Scientific Publications by FDA Staff
J Infect Dis 2012 Jun;205(12):1821-9
Impact of fluoroquinolone resistance mutations on gonococcal fitness and in vivo selection for compensatory mutations.
Kunz AN, Begum AA, Wu H, D'Ambrozio JA, Robinson JM, Shafer WM, Bash MC, Jerse AE
Background.¿Quinolone-resistant Neisseria gonorrhoeae (QRNG) arise from mutations in gyrA (intermediate resistance) or gyrA and parC (resistance). Here we tested the consequence of commonly isolated gyrA(91/95) and parC(86) mutations on gonococcal fitness. Methods.¿Mutant gyrA(91/95) and parC(86) alleles were introduced into wild-type gonococci or an isogenic mutant that is resistant to macrolides due to an mtrR(-79) mutation. Wild-type and mutant bacteria were compared for growth in vitro and in competitive murine infection. Results.¿In vitro growth was reduced with increasing numbers of mutations. Interestingly, the gyrA(91/95) mutation conferred an in vivo fitness benefit to wild-type and mtrR(-79) mutant gonococci. The gyrA(91/95), parC(86) mutant, in contrast, showed a slight fitness defect in vivo, and the gyrA(91/95), parC(86), mtrR(-79) mutant was markedly less fit relative to the parent strains. A ciprofloxacin-resistant (Cip(R)) mutant was selected during infection with the gyrA(91/95), parC(86), mtrR(-79) mutant in which the mtrR(-79) mutation was repaired and the gyrA(91) mutation was altered. This in vivo-selected mutant grew as well as the wild-type strain in vitro. Conclusions.¿gyrA(91/95) mutations may contribute to the spread of QRNG. Further acquisition of a parC(86) mutation abrogates this fitness advantage; however, compensatory mutations can occur that restore in vivo fitness and maintain Cip(R).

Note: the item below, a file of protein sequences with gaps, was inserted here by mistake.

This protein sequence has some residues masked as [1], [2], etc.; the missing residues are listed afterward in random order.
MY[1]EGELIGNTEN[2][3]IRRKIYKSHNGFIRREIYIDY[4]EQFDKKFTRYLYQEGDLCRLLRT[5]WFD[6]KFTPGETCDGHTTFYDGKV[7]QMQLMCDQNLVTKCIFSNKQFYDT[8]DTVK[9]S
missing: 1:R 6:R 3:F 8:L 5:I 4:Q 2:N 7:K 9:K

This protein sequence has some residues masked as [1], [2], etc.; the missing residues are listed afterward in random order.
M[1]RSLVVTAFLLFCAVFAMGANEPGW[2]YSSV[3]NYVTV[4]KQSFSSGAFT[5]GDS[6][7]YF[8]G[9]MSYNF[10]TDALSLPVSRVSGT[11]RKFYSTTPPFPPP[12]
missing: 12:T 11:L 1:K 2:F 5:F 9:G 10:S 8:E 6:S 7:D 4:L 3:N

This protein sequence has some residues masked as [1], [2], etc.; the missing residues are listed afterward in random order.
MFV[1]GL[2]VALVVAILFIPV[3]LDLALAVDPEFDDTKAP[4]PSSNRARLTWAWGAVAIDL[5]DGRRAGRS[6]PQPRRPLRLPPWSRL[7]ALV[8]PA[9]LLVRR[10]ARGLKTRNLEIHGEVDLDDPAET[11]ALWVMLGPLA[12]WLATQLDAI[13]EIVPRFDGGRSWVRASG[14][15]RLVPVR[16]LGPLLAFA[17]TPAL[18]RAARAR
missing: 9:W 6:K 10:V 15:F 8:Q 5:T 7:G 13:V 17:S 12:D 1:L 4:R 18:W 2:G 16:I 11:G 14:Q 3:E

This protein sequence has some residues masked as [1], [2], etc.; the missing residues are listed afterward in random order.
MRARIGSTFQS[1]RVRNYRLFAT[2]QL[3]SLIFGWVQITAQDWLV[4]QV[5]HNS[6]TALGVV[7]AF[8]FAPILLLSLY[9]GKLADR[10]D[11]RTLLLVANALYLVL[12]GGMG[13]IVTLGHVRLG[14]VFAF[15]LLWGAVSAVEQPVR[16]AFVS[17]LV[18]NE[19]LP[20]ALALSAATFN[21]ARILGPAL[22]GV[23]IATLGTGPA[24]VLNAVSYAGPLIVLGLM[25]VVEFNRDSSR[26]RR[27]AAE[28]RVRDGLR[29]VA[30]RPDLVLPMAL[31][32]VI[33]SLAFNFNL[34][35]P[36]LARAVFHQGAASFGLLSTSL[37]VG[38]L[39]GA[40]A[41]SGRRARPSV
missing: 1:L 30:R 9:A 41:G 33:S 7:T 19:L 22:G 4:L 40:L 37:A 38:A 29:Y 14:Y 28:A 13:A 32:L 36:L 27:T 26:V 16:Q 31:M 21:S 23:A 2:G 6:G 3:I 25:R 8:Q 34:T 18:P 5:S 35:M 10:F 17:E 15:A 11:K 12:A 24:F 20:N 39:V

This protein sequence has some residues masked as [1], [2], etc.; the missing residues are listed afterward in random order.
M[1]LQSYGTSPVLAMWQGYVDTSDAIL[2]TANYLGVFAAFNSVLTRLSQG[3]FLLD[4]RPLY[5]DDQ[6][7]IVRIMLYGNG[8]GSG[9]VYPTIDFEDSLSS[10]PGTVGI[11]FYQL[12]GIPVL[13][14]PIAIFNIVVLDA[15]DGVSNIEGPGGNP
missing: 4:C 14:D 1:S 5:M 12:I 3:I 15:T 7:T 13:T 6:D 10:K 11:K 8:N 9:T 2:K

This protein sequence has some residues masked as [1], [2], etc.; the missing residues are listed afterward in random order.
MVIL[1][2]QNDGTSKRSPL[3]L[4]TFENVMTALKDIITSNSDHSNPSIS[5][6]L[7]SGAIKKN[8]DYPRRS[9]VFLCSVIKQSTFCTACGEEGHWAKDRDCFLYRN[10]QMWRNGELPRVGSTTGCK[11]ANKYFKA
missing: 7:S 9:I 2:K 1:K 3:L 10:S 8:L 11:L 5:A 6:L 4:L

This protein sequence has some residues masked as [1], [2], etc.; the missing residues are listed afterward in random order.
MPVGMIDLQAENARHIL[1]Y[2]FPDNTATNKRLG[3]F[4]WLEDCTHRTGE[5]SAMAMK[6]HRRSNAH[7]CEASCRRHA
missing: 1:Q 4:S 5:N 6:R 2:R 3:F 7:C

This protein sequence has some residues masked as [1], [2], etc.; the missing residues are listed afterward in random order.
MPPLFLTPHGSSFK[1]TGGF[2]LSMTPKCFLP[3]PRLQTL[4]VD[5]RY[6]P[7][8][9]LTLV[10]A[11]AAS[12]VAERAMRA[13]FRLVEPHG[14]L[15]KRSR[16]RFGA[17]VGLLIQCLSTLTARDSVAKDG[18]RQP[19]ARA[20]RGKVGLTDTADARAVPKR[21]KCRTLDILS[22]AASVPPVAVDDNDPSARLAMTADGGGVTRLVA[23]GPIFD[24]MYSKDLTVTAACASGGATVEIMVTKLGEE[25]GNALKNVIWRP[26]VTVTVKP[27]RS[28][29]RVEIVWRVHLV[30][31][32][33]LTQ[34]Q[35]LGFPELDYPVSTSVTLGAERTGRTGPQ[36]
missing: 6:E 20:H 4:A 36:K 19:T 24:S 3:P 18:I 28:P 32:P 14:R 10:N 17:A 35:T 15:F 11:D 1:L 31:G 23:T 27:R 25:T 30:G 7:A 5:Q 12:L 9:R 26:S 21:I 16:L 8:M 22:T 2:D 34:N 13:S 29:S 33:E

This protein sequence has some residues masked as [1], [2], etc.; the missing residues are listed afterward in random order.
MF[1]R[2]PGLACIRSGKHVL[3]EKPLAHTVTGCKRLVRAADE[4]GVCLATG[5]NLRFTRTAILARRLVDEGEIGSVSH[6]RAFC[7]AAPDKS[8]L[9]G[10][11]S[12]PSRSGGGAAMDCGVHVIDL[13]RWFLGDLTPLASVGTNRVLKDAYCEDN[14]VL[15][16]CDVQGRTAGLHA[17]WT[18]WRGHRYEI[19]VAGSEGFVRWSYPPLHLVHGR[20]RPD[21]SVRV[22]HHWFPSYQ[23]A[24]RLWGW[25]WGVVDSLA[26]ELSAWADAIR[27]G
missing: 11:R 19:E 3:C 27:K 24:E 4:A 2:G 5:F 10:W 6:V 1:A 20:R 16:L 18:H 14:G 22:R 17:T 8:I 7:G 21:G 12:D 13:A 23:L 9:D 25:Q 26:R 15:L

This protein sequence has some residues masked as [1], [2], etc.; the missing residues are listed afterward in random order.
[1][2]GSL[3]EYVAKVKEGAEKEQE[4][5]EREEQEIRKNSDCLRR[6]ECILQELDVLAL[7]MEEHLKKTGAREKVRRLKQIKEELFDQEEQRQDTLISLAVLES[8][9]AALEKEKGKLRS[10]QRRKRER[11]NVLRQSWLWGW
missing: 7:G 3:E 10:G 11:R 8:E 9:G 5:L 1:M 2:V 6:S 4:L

|Category: Journal Article|
|PubMed ID: #22492860||DOI: 10.1093/infdis/jis277|
|Includes FDA Authors from Scientific Area(s): Biologics|
|Entry Created: 2012-06-20||Entry Last Modified: 2012-08-29|